Back to the big idea: Westerners see things in the Bible not there and we miss things that are there. And this happens because we are Westerners. So they find nine areas where we need to become more sensitive:
1. Our mores — our social conventions shaping our behavior and beliefs about what is good and bad, right and wrong — are not the Bible’s.
2. Race and ethnicities: we may think all are the same, but we betray our realities; the ancient world was easier with ethnic identities. We impose our ethnic assumptions on the Bible’s lines. When Moses married a Cushite, probably a dark-skinned African woman, we might impose our racial stereotypes when those stereotypes are modern and not ancient.
3. Language: this one gets lots of attention in postmodernity. Use translations to experience some variation arising from various readings of the language.
4. Individualism and collectivism: the Bible’s cultures were not individualist as we are in modernity and postmodernity. Our preoccupation with “me” in Bible reading is modern. We need to learn to read in plural.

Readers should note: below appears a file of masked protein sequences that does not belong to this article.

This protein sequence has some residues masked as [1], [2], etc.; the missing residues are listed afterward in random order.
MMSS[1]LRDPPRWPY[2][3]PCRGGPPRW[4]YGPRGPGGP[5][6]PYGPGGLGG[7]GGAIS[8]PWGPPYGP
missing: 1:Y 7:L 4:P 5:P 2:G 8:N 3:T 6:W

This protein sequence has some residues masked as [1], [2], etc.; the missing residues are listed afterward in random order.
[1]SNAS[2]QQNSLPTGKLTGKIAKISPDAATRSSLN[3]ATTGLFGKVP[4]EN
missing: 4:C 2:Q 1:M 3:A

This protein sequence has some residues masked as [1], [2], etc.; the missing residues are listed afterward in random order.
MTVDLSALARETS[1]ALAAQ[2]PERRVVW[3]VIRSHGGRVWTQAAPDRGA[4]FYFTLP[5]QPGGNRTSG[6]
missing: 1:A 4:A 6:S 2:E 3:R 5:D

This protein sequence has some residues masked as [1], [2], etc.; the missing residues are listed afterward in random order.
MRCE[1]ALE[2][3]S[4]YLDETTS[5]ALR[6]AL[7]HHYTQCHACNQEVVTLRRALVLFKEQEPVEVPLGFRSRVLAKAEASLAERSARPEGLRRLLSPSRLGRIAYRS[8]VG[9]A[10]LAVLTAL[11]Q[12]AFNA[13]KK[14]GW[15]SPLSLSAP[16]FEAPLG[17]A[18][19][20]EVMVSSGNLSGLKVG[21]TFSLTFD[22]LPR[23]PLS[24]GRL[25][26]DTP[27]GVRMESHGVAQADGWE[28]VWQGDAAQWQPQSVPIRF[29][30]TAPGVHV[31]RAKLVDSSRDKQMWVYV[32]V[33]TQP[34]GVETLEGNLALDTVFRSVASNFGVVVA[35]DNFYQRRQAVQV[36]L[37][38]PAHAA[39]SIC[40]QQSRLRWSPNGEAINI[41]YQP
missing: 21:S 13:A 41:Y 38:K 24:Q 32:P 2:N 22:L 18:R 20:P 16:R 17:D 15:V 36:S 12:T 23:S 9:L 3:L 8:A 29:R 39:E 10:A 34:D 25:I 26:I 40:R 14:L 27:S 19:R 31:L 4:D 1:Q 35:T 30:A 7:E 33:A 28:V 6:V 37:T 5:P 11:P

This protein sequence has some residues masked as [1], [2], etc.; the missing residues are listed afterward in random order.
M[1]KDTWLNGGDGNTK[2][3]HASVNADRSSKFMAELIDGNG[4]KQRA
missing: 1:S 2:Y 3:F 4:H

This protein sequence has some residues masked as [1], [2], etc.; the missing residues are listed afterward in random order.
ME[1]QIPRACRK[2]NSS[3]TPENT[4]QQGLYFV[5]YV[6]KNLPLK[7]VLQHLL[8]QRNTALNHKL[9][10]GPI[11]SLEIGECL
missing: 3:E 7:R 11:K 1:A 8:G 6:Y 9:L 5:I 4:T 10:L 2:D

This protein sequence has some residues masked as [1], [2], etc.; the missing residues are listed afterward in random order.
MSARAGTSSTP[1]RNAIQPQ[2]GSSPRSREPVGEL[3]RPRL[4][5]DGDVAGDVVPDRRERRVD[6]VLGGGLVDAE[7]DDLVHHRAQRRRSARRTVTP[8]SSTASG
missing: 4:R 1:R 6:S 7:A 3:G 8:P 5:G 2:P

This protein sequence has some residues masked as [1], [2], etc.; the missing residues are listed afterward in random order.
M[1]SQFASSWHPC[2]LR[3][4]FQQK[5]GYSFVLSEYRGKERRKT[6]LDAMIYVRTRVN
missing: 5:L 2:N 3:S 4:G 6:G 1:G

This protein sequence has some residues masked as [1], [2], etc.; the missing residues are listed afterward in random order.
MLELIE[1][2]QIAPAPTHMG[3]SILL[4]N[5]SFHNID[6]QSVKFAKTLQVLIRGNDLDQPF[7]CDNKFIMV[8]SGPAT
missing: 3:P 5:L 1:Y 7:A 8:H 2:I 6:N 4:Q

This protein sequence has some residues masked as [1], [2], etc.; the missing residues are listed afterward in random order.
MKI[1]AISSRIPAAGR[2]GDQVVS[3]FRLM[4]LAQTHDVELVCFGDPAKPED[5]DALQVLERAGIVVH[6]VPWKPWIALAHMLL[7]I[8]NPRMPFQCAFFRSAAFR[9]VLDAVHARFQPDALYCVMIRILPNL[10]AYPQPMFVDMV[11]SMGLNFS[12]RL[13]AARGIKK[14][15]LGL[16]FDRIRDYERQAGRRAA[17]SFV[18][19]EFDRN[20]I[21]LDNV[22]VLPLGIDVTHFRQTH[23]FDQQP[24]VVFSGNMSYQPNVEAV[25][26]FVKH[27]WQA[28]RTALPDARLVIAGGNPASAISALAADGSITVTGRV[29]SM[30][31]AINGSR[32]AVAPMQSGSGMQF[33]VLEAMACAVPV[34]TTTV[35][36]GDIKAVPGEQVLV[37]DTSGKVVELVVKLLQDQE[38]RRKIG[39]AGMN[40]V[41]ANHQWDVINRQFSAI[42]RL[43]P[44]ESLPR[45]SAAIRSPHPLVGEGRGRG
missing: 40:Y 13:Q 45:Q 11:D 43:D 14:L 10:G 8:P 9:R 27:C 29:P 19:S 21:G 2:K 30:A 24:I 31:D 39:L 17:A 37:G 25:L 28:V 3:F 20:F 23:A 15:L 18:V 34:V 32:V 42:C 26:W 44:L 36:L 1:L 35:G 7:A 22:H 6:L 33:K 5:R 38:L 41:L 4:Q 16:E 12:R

5. Honor/shame and right/wrong: honor has to do with status; shame with lowering one’s status. Our culture is more about right and wrong. What society expects shapes them far more.
6. Time: they discuss chronos vs. kairos senses of time.
7. Rules and relationships: the Bible’s relationships shaped rules while we tend to see rules shaping relationships. Take Paul and circumcision which seemed to be less a rule and more about relationships.
8. Virtue and vice:ours are not theirs — like tolerance and freedom and pax Americana and self-sufficiency. The Bible’s focus was love — is it ours?
9. Finding the center of God’s will: this is a variant on individualism. Ours is a world in which self is at the center.
The authors provide some suggestions:
1. Embrace complexity
2. Beware of overcorrection
3. Be teachable
4. Embrace error
5. Read the Bible together — with others.
"9. Finding the center of God’s will: this is a variant on individualism. Ours is a world in which self is at the center."
I'm stuck on #9. If Michael Allen Gillespie is correct in his The Theological Foundations of Modernism, then understanding God only in terms of will is a modern phenomenon. We need to remember that "western" civilization didn't just begin with the Renaissance. There was an entire chapter called "premodernism," before the nominalists began writing the story, and telling us that what is preeminent in God is His will.